the Judge then found that the accused waived his right to
attend the trial, with re-entry only with the court's
permission. Solomon was trying to argue that all the
proceedings held in his absence were improper because he was
medically unable to apply for reentry. At the hearing, MCC
NY staff testified concerning Solomon's ability to attend
the court proceedings. Dominique Raia attended the hearing.
The court found that Solomon attempt to allege a medical
excuse was not credible and determine that he voluntarily
did not attend the proceedings.
18.

United States v. Muyet, 95 CR. 941 (S.D.N.Y.)

On November 13, 1996, Judge Leisure held a contempt hearing
on why one of his prior orders was not complied with by MCC
NY. The court had ordered that legal materials be dropped
off and delivered to the defendants on a Saturday.
Instead
the inmates did not receive the materials until the
following Monday.
Despite written instructions to st~tf,
the materials were inadvertently placed in the mail loom
instead of being immediately delivered. The Warden
personally appeared at the hearing and apologized lo the
court for the error.
(Dominique Raia was at the ~~bu~
hearing below). The court accepted the apology.
On November 20, 1996, the law clerk for the judge cwkpd the
Warden to agree for a one time visit between detainpf' .John
Muyet, 38027-054, and a non-family visitOl·. ArrawWlnf'llls

were attempted for the visit, but the inmate could not
contact his visitor and demanded instead that she be added
to his permanent visiting list. The inmate threatened that
if his request as denied, the
Judge would make the Warden appear in court again. The
Warden
sent a letter to the court advising hi.m of this situation
and has not had to reappear in court.
19.

United States v. Mathurin,

CR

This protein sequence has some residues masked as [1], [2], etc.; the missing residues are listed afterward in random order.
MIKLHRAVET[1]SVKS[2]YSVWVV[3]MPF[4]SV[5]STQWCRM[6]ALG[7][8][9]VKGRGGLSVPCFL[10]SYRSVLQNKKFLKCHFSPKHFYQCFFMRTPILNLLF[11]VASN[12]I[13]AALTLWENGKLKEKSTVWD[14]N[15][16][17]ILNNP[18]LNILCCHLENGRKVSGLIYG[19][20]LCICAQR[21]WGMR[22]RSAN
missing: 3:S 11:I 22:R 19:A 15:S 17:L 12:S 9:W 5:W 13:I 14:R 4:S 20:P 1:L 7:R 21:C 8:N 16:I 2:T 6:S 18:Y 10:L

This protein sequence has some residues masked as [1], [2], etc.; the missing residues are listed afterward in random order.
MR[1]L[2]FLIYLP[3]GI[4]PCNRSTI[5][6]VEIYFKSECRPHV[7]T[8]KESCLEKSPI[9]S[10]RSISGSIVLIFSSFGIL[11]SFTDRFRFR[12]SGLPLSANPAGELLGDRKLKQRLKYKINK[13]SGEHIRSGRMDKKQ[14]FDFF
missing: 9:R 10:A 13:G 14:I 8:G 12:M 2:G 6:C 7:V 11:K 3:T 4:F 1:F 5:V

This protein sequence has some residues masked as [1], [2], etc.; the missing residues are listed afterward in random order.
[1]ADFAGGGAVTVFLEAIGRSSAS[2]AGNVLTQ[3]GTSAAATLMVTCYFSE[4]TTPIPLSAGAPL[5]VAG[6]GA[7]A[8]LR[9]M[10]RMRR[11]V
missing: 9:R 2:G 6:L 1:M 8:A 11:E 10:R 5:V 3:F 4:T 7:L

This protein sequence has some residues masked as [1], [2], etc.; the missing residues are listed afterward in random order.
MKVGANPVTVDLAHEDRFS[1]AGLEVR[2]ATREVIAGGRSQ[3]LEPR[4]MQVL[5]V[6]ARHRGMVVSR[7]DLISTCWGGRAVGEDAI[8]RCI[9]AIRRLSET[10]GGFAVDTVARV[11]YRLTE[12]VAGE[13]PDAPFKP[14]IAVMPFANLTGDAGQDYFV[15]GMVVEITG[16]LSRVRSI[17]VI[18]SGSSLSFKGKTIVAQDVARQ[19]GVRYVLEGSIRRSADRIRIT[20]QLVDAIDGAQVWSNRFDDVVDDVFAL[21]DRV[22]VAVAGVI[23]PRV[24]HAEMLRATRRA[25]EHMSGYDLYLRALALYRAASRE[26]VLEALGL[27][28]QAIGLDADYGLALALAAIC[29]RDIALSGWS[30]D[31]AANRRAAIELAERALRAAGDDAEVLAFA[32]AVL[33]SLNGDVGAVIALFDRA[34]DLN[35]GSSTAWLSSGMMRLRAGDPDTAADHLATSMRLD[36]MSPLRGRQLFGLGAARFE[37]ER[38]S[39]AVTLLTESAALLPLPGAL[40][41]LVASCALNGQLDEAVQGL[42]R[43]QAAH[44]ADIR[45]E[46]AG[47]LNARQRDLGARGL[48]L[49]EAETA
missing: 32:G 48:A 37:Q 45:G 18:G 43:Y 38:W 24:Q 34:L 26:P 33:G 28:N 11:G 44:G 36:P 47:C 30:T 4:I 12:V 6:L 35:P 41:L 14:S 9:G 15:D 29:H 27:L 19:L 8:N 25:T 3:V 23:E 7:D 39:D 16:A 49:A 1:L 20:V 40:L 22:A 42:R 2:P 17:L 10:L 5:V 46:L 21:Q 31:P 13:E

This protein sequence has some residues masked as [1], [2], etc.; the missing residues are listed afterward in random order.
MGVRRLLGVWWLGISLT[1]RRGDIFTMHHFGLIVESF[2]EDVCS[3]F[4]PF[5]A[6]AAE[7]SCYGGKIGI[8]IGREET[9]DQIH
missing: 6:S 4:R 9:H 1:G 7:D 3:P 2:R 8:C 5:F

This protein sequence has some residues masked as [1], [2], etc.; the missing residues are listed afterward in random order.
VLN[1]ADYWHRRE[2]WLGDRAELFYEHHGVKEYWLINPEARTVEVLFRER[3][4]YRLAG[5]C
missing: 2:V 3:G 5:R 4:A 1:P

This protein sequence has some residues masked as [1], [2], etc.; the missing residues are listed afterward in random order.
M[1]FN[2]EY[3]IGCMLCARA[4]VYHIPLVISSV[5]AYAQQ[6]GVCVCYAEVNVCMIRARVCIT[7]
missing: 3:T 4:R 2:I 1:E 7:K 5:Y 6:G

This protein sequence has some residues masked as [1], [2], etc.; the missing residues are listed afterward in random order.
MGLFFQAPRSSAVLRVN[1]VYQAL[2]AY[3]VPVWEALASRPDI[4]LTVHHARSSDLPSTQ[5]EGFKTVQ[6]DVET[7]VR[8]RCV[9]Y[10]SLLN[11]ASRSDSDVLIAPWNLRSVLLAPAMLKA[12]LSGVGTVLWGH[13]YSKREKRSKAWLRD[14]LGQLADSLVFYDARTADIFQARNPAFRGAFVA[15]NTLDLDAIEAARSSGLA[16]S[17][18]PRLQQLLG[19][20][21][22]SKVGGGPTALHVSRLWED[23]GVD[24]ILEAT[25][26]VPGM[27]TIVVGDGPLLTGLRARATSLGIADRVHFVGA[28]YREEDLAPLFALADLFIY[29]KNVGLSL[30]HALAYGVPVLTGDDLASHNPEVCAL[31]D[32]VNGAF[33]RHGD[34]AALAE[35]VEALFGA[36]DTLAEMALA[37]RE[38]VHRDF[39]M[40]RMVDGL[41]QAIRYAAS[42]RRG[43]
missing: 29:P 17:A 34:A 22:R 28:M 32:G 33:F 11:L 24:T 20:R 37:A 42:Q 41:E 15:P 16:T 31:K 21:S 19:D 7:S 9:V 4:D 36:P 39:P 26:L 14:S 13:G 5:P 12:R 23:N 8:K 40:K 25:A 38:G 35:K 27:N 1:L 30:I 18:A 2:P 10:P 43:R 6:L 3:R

(S.D.N.Y.)

On November 13, 1996, a former Physician's Assistant at MCC
NY testified in the criminal trial of Pierre Mathurin,
42870-054. As part of his defense to drug charges, the
inmate alleged that he had a leg injury which required him
to have a narcotic in his possession. The former PA
testified that the inmate did not have a leg injury which
required him to take a narcotic. Dominique Raia attended
the hearing.

20. United States v. Leggett. 4:CR-94-0097 (M.D.Pa.)
Defendant Michael K. Leggett. Reg. No. 83644-011 was charged and found
guilty (on November 13, 1995) of assaulting a Unit Manager at USP Allenwood in
April 1994. On March 25, 1996, during the sentencing hearing, inmate Leggett
assaulted his counsel. On October 17, 1996, after the inmate/defendant was
evaluated by at least two mental health experts and new counsel appointed. a
hearing was held specifically to decide if Leggett was competent to be
sentenced. After the mental health expert testified, USP Lewisburg Attorney
Mike Tafelski testified (Leggett was held as a holdover at Lewisburg) that
according to a previous P.S.1. from a 1992 sentencing, he acted as his own
"attorney" and that during a conversation Mike had with him he appeared to
understand the significance of the issues discussed. Judge Muir found the
inmate to be competent and sentenced him, on Novembel 4,
1996, to 36 months (and one year supervised releasp) tel run
consecutive to his present sentence.

SETTLEMENTS AND AWARDS
1. Miller v. Reno, 4:CV:93-1475 (M.D.Pa.)

Three day trial in EEO case concluded on February 29. 1996 with a JUry verdict
adverse to the BOP. The staff member was reassigned to his prior correctional

officer position after serving as a case manager trainee for 13 months. The staff
member alleged that this reassignment was based on race discrimination. In
addition the staff member asserted that the reassignment was retaliatory since it
occurred two months after he made a
complaint about racial remarks made by his supervisor. The jury found for the
staff member on both counts. The case finally settled. We agreed to afford
Plaintiff a Case Manager position at USP Lewisburg, attorney fees of $37.500.
and damages of $15,000.
.

2. McCarthy v. United States, 4:CV-95-0723 (M. D. Pa. )
Inmate Arthur McCarthy, 49352-080, filed an FTCA complaint